- The North Fork Environmental Council (NFEC) has been serving the people and residents of the North Fork for almost 40 years to help preserve the land, sea and air, as well as the way of life that makes this part of Long Island so special. Sound Avenue is one of those special places and its importance to the area as a tranquil, rural corridor dates back to the mid 1700s. But today, this unique and historic gateway to the North Fork is under attack by commercial developers. The NFEC is holding this "SOS Ave" event on Friday, May 13 at 7 p.m. in order to raise awareness and promote action to address the growing concern about how unwelcome commercial development could forever change this, the last rural corridor of the East End.
Efforts to mark the importance of this piece of the North Fork date back to the 1970s when current New York State Senator Ken LaValle
helped to pass a State Senate Proclamation designating Sound Avenue as a historic corridor. And more recently, the Riverhead Town Master Plan noted the unique nature of this area and the desire to protect its rural and historic character. But errors in the zoning code and eager developers looking to capitalize on increased tourist and seasonal resident traffic are slowly cutting down and paving over the very core - the wooded areas, the open space and the working farmland - of what draws people to this rural area.
"The bulldozers are coming," said Bill Toedter, NFEC president, "and once we lose what makes Sound Avenue so unique to the bulldozers, cement trucks and mini-malls of uncaring developers, we lose a special, irreplaceable part of our heritage and our future." Bill added, "People, residents and tourists alike, are drawn to this area because of the farms, the vineyards, the green and open spaces. To allow unwanted and unneeded commercial development along this last remaining rural corridor of Long Island would be devastating."
The NFEC's "SOS Ave" event is intended to bring together concerned area civic organizations, residents and businesses with elected officials at each level of local, county and state government to share current concerns and promote efforts to preserve the Sound Avenue corridor. Some insights to the past importance of Sound Avenue will be presented by local historian and author Richard Wines. Mr Wines will also be leading a bus tour of historic Sound Avenue in June as part of the NFEC's ongoing awareness campaign. New York State Senator Ken LaValle will speak to what he saw happening back in 1975 that prompted his successful efforts to get the Sound Avenue historic designation, and the threats he sees today. And the Concerned Citizens for the Preservation of Sound Avenue (CCPSA) and Riverhead Neighborhood Preservation Coalition (RNPC) will each be giving a short presentation on their groups and what they see are the issues that threaten not only Sound Avenue but other neighborhoods, communities and unique areas of Riverhead.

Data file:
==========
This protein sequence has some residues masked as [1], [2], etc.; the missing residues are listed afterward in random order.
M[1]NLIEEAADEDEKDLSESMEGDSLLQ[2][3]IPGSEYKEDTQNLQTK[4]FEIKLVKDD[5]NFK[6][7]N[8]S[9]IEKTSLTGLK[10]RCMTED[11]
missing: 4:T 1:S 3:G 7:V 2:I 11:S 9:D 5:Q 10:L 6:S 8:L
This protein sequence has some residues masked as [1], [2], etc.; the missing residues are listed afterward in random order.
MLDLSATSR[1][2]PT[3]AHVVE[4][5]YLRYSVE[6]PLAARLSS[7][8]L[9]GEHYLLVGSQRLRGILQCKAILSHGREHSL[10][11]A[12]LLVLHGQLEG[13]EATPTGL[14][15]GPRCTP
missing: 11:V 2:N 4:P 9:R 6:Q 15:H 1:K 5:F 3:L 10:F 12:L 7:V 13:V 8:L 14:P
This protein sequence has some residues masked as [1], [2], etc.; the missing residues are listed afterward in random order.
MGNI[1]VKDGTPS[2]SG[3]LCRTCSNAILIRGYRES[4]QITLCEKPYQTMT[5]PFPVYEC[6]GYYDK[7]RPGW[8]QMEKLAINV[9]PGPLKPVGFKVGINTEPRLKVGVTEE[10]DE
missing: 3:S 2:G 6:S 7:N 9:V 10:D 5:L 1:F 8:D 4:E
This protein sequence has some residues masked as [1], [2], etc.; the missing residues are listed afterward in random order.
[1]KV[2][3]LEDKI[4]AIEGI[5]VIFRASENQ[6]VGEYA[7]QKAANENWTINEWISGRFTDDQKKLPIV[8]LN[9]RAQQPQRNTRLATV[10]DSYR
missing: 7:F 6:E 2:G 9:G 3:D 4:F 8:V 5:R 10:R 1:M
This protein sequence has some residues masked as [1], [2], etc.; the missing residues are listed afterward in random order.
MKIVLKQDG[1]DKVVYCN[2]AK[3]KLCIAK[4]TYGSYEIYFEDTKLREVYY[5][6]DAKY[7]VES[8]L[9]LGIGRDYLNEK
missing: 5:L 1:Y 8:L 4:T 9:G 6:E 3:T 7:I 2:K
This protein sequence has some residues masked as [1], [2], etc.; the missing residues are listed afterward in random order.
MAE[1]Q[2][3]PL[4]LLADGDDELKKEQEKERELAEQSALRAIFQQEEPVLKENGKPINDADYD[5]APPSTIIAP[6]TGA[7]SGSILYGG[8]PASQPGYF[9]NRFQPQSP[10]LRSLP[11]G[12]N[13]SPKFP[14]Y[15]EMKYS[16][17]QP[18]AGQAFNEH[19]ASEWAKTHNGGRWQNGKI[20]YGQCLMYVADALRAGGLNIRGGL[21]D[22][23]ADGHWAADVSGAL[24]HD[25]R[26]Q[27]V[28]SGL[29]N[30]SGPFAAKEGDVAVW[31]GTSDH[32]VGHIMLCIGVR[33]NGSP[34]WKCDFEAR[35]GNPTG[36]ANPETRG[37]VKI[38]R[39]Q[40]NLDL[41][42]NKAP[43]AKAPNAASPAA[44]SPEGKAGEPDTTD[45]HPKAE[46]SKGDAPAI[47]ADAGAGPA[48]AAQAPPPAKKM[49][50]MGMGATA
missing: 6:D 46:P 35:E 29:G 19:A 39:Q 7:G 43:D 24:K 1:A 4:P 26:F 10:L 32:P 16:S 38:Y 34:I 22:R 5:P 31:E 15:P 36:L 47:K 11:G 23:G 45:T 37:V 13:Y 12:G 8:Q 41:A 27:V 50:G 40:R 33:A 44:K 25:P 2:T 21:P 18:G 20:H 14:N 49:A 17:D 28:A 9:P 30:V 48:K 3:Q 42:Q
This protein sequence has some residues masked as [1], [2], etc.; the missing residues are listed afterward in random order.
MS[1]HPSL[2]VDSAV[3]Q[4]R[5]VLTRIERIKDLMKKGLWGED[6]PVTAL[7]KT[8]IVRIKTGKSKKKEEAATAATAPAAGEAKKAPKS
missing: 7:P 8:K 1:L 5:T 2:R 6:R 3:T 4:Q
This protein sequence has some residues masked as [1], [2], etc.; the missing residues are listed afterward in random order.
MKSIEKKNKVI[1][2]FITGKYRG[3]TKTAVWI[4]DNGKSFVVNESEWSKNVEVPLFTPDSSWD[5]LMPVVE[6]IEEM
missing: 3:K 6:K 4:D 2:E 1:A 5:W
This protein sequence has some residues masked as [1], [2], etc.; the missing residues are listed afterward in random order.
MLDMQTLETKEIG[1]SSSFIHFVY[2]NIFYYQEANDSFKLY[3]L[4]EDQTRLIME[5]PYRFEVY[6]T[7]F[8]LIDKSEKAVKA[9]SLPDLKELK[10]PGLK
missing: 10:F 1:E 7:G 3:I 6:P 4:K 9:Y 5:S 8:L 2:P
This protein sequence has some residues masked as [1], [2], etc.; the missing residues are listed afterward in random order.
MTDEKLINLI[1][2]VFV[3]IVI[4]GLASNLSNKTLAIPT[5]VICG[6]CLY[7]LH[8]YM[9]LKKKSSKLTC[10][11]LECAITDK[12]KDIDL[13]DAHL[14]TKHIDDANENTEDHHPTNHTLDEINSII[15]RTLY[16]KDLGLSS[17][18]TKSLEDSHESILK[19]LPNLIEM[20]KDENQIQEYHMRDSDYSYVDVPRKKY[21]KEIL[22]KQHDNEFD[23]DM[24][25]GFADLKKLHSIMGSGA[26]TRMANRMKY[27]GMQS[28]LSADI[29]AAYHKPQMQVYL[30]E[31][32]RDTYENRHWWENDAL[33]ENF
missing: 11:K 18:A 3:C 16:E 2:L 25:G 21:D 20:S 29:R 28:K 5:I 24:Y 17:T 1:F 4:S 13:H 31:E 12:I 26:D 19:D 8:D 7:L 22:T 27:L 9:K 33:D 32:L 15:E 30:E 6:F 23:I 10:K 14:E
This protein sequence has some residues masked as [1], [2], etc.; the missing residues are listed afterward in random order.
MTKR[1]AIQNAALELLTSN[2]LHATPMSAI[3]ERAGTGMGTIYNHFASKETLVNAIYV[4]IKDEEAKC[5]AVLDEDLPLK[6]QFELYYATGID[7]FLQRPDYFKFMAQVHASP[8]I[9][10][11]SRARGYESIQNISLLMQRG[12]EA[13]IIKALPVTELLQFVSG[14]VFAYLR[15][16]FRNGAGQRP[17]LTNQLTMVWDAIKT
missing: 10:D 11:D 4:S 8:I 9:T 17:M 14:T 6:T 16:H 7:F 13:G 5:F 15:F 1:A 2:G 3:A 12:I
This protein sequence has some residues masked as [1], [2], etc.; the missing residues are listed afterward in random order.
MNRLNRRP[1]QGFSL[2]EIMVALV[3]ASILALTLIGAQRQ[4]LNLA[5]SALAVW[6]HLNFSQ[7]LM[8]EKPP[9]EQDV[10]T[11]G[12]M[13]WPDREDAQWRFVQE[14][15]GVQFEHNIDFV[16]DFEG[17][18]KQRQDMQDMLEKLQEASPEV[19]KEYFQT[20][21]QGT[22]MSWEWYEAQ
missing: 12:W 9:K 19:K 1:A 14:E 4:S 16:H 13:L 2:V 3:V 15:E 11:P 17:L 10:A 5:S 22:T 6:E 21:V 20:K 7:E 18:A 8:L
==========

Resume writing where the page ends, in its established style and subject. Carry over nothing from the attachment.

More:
As a grassroots organization whose mission is to raise awareness and promote action by an educated public, the NFEC is planning to use a portion of the proceeds from this event to develop and execute a survey of Riverhead residents and businesses as to their vision for protecting the rural and historic nature of Sound Avenue for future generations. Results of this survey will be shared with the public and with all pertinent public officials so that the voices of the people can be clearly reported on and heard. In addition, the NFEC is working with the CCPSA and RNPC to see if there may be other meaningful uses of some of the proceeds that will help the realization of our mutual goal - the preservation of Sound Avenue as a scenic rural and historic corridor.
As part of this event, the NFEC will also be presenting its annual environmental awards. The recipient of the NFEC's Richard Noncarrow Environmentalist of the Year Award will be presented to Suffolk County Legislator Ed Romaine